The story of Virginia Tech is much different than the story of Columbine, a public school. The fact is that students live at a university and are even more vulnerable. And accountability can make a difference. HR 3344 [link], however anemic has had some modest impact. And maybe now this will be the catalyst for something with teeth. But there is no money behind it. Only people. Little people. Torn by their grief. Reluctant to fault the place they once trusted with their children's future, the place they cheered for on the gridiron. It is hard to let go of all of that and admit that anything more may be at work.

There was a real irony in the Howard and Connie Clery story. They had two sons who went to Tulane. And there had allegedly been several rapes near the campus. So at the brother's urging, the family opted for the peaceful, pastoral setting of Lehigh for their sister Jeanne. But what they didn't know and were never told was that there had been 38 violent crimes on campus between 1984 and 1986. Over 50 percent of these crimes were committed by Lehigh students, and that's a college of 4,000 undergraduates on an 800-acre campus.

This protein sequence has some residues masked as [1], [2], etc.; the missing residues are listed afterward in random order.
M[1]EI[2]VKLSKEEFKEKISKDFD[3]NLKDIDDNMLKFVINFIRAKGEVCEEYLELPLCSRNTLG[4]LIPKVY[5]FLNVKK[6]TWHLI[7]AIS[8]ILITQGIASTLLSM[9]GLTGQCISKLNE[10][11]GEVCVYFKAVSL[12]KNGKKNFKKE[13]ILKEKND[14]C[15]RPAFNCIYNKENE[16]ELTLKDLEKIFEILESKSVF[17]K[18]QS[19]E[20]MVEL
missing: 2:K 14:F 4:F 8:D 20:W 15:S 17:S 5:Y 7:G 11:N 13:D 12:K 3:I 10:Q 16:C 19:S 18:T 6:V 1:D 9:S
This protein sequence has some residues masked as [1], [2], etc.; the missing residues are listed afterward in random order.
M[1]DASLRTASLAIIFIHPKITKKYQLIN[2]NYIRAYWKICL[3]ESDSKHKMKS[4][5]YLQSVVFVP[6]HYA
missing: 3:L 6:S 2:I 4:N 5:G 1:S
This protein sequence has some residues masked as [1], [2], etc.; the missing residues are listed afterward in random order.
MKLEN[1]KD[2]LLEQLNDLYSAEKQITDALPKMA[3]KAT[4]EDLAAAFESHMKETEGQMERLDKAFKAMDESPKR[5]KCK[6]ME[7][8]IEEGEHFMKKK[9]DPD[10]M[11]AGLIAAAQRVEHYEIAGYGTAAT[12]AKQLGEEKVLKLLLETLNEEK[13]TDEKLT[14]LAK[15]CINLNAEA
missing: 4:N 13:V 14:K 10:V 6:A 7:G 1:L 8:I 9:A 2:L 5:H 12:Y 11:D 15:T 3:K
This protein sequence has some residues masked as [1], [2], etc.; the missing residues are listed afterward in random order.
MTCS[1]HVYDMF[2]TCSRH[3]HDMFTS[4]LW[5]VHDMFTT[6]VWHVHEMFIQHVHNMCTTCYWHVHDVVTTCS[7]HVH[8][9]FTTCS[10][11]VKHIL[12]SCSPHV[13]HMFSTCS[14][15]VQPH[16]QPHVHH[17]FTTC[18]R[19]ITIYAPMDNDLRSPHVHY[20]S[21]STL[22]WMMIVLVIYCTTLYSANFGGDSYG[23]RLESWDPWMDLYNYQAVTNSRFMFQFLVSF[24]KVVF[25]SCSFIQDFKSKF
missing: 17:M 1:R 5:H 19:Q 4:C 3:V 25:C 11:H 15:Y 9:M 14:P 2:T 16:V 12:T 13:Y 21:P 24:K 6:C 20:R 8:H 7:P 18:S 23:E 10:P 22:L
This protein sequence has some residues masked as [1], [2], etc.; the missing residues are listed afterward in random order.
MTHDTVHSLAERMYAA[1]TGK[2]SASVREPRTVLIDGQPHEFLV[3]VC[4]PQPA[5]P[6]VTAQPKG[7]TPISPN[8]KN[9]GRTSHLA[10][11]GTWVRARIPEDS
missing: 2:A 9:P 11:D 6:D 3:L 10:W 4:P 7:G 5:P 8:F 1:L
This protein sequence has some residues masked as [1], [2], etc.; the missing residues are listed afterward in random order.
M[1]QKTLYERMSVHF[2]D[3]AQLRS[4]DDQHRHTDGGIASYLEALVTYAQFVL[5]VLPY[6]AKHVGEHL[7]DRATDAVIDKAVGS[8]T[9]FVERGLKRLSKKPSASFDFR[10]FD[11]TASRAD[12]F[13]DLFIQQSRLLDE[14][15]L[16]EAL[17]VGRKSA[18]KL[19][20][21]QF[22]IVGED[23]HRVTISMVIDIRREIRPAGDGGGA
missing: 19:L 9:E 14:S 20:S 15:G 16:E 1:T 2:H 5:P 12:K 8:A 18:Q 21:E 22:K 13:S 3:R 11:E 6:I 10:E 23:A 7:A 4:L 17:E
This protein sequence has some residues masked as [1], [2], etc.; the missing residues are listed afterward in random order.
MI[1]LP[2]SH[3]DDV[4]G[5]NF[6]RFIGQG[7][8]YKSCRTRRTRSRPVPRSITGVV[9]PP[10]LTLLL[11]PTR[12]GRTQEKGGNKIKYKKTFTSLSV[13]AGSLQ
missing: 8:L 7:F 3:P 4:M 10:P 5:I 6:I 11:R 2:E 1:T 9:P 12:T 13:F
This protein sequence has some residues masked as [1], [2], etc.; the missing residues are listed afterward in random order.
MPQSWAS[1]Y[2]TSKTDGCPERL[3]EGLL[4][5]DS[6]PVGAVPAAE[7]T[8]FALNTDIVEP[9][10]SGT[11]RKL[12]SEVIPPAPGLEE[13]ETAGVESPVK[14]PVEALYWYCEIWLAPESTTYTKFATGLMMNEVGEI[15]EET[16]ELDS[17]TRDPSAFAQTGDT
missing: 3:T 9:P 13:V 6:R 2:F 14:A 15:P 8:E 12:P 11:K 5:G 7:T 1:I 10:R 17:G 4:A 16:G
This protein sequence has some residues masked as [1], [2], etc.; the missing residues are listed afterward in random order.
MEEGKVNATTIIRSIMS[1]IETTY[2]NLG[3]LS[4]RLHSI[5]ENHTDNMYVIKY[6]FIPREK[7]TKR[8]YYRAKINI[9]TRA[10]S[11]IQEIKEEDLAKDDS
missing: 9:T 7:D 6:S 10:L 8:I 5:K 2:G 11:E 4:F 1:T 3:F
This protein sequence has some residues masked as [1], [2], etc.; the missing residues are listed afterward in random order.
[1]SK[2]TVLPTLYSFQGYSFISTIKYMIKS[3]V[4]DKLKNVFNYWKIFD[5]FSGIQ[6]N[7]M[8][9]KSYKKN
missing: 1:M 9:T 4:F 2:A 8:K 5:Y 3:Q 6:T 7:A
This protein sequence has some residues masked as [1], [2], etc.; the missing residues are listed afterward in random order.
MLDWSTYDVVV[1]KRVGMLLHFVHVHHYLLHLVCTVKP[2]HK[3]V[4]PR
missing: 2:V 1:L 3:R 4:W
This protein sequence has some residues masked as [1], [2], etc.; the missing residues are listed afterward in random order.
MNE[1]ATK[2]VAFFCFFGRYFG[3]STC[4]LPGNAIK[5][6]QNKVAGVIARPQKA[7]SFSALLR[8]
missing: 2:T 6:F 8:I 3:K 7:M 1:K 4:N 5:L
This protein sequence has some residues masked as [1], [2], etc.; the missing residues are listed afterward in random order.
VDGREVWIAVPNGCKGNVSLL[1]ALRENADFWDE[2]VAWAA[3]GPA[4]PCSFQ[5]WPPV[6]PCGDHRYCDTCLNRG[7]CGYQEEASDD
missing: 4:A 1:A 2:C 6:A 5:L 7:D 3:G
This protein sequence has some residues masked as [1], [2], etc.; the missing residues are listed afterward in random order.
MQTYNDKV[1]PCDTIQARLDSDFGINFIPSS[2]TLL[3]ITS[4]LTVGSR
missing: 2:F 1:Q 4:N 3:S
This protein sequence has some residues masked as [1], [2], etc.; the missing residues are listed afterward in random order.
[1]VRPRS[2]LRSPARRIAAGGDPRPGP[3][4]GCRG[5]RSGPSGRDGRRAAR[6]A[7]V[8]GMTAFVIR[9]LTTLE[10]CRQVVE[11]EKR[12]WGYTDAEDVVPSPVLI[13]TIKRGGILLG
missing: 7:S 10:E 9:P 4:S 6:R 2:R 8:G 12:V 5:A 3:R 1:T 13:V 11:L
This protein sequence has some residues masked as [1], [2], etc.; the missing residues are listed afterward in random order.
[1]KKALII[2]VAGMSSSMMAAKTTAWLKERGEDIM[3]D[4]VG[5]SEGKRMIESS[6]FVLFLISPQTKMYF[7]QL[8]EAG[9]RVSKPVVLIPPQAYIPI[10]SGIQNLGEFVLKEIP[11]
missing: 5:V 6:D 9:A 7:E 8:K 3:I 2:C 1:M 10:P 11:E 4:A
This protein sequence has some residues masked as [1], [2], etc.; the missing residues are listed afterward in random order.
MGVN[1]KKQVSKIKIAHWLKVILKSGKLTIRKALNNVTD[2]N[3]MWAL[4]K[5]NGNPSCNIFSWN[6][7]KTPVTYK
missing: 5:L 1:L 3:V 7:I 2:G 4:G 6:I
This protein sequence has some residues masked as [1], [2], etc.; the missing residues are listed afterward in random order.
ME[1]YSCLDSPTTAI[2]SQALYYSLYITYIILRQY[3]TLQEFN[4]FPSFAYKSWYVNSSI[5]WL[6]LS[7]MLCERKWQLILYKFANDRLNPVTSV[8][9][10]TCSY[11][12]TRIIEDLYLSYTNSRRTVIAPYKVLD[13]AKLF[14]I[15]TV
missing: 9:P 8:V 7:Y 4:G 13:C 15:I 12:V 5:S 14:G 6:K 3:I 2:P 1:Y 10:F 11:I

So Jeanne Clery went to Lehigh University. And to her death. It was very close to home. But as it turned out that wasn't good enough. No place is safe. Not even home.
Has even a single news story over the past several days of saturation news-coverage mentioned any of what Doug Wead includes in the above essay? A lot of blame has been dished out over the past several days, but has any of that blame pointed to what Mr. Wead has written of in the above essay?

Now is the time for mourning the senseless loss of 32 murdered Virginia Tech students. We must take the time to grieve and to pay tribute to lives cut short. But when the days of immediate grief have passed, it's way past time to hold universities accountable for reporting crime statistics on and near their campuses. Requiring full disclosure of crime statistics on our nation's campuses should have nothing to do with party lines. Wallowing in news stories, recriminations, and finger-pointing won't get the job done.

Labels: , ,

Bookmark and Share
posted by Always On Watch @ 4/19/2007 07:17:00 AM